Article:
It was a great honour and joy to again co-lead the University of Toronto mission week, this time with my friend Logan Gates of RZIM. Last semester during the Relevant Series week, 1500 students attended 17 talks. Wycliffe College was generous to film and edit a number of the talks. Here are all of the videos we recorded below. Click on the individual talk titles to access the videos.
Is the Bible misogynistic? Wasn’t the Bible written by primitive men who were flagrant sexists? What is God’s design? What leadership roles did Miriam, Deborah, Huldah, Rahab, Lydia, and others have in the storyline of the Bible? How did Jesus treat women? How is Christianity good news for women?
Does God want to keep me from enjoying the good things in life? To call certain things “off limits” that bring me happiness? Shouldn’t I have the right to choose how I want to live? What is the connection between freedom and virtue? Imagine leadership without character, business without ethics and science without human values—in short, freedom without virtue. Why did Jesus say that he came to bring freedom? What did he mean by this? Why is this good news?
Is Christianity the great excuse to evade the need to think and evaluate evidence? Is Christian faith belief in spite of the lack of evidence? Is it a belief system made up to avoid dealing with the harshness of the universe? What makes something rational? If Christianity is rational, what is the evidence for it? And if there are good reasons, would this be something we would even want to be true? Hear two great intellectuals dialogue on this important subject.
Richard Dawkins said: “Many of us saw religion as harmless nonsense. Beliefs might lack all supporting evidence but, we thought, if people needed a crutch for consolation, where’s the harm? September 11th changed all that.”From war, to child abuse, to slavery, to racism, to its treatment of women, to academic progress, doesn’t everything religion touches fall apart? Isn’t religion the great virus that our society needs a cure from?What if the problem is not religion, but human beings themselves? What are some of the great things that religion has inspired from music, to social justice, to health care, to science, to scholarship, to literature, to education, to human rights, to economic reform? Why is religion on the one hand such a force for good in the world and on the other hand often such a force for evil? Listen to this fascinating talk with Q&A.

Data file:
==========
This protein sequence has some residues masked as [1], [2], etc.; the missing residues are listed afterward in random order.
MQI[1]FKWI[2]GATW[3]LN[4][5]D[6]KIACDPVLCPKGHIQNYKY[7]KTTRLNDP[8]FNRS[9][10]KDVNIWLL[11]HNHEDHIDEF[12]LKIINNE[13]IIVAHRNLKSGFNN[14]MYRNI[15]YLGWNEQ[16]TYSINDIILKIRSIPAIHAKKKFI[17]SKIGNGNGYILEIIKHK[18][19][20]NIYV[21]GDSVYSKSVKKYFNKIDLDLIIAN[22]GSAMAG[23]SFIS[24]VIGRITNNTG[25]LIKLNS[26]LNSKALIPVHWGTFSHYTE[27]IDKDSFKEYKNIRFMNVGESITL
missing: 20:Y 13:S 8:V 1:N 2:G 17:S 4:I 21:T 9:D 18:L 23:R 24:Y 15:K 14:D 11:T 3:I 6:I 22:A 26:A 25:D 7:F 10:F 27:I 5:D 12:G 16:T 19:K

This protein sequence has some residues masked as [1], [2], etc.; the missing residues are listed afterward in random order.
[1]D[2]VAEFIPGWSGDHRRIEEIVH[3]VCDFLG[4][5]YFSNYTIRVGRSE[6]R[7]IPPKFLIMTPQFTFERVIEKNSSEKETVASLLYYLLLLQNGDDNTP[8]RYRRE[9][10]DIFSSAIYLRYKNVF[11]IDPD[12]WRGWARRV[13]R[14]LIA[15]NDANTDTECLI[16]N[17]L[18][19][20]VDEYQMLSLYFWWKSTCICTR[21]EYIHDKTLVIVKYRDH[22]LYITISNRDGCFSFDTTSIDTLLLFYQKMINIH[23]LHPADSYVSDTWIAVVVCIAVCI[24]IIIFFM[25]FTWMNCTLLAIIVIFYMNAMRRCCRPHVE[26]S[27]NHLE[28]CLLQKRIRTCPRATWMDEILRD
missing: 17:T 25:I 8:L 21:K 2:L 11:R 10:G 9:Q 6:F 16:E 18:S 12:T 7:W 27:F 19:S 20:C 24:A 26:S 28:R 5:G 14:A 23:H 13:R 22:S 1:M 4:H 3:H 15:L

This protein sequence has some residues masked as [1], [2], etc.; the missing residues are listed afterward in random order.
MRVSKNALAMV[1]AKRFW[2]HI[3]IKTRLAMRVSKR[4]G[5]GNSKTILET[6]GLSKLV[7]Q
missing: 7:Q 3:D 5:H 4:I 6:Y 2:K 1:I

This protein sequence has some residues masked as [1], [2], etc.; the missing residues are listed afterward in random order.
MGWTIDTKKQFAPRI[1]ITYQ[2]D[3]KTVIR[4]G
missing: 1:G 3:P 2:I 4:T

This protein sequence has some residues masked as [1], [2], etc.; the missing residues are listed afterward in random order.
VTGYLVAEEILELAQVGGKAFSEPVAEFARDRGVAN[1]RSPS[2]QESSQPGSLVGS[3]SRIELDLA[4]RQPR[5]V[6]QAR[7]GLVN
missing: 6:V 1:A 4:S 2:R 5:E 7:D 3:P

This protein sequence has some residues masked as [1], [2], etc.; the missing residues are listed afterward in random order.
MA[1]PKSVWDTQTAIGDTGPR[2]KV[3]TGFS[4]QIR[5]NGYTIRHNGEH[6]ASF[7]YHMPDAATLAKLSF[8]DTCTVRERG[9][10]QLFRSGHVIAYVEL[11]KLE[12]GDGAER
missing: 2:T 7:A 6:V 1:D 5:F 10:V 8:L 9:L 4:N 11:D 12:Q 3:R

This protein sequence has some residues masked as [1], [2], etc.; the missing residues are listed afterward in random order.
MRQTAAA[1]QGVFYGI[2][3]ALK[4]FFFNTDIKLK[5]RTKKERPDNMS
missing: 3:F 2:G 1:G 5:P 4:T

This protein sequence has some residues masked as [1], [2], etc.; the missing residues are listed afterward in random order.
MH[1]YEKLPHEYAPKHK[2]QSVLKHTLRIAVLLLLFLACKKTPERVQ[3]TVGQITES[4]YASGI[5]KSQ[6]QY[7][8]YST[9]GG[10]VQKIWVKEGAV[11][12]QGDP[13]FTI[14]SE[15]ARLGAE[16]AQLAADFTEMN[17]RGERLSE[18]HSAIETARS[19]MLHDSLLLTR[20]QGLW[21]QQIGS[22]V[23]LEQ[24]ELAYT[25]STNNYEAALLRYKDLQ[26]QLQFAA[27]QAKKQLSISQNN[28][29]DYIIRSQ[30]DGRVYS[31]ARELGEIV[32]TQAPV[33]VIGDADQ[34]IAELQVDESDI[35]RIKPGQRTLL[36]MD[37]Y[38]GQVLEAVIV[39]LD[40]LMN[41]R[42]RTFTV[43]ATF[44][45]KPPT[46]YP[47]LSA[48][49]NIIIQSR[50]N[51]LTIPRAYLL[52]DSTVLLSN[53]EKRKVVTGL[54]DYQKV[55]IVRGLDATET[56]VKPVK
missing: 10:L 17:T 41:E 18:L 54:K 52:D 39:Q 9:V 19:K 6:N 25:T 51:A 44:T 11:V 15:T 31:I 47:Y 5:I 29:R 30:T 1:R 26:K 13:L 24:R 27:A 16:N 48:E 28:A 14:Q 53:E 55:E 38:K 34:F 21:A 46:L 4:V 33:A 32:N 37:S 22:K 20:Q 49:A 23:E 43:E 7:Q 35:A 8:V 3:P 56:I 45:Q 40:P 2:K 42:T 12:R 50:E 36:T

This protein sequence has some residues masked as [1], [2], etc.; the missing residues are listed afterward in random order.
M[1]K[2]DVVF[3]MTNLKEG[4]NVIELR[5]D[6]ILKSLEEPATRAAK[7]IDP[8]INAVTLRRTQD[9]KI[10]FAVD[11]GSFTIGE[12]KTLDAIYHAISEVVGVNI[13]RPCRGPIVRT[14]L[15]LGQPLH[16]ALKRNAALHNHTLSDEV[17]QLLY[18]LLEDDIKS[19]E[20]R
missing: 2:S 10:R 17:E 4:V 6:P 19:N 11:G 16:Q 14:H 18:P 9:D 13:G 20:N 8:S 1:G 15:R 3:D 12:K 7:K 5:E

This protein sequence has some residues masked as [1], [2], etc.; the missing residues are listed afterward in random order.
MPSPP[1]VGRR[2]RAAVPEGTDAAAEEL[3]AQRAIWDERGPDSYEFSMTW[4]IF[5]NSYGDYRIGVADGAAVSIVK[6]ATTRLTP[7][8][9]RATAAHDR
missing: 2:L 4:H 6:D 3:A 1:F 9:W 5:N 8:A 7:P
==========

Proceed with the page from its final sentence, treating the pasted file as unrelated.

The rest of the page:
If God is in charge and is loving, why is life filled with so much purposeless pain? Why doesn’t he step in when injustice occurs? Why would he make the world if he knew how much suffering there would be? If God is good, how does he bring meaning and hope in the midst of suffering? How is he going to finally end suffering? What assurance do we have that this true?
Is the Bible a myth? Does it describe real events in history? Hasn’t it been corrupted so the original message has been lost? If not, what is the evidence that it can be taken seriously?
Who is God and what should our response be as human beings? How should we love our neighbour? Christians and Muslims share these two great questions, but have different approaches to answering them. Watch a rich dialogue between a Muslim and a Christian as they speak on their faith’s understanding of the nature of God, and how these differences play out in terms of what they offer to a hurting world in need of hope.
Aren’t all religions beautiful myths based on faith that all teach basically the same thing? Be a good person, love your neighbour, care for the poor, practice justice? Isn’t it bigoted and ethnocentric to say that one religion is more true to reality (science, history, the human condition) than another? Can tests of truth even be applied to religion? If so, what would they be? If religions don’t all teach the same thing, that they are fundamentally different, yet superficially the same, where do they differ?
Why do we often look to sex to build our sense of worth and value? Does sex bring us the fulfillment we are looking for? Is one’s sexuality too fragile to build an identity on? What is something more lasting and empowering and freeing than our sexuality to determine who we are?
The Relevant Series (www.relevantseries.com) was sponsored by the following campus groups: Wycliffe College, Power to Change, Chinese Christian Fellowship, Agape Impact, Network of Christian Scholars, Inter-Varsity, Everynation Campus, and Athletes in Action.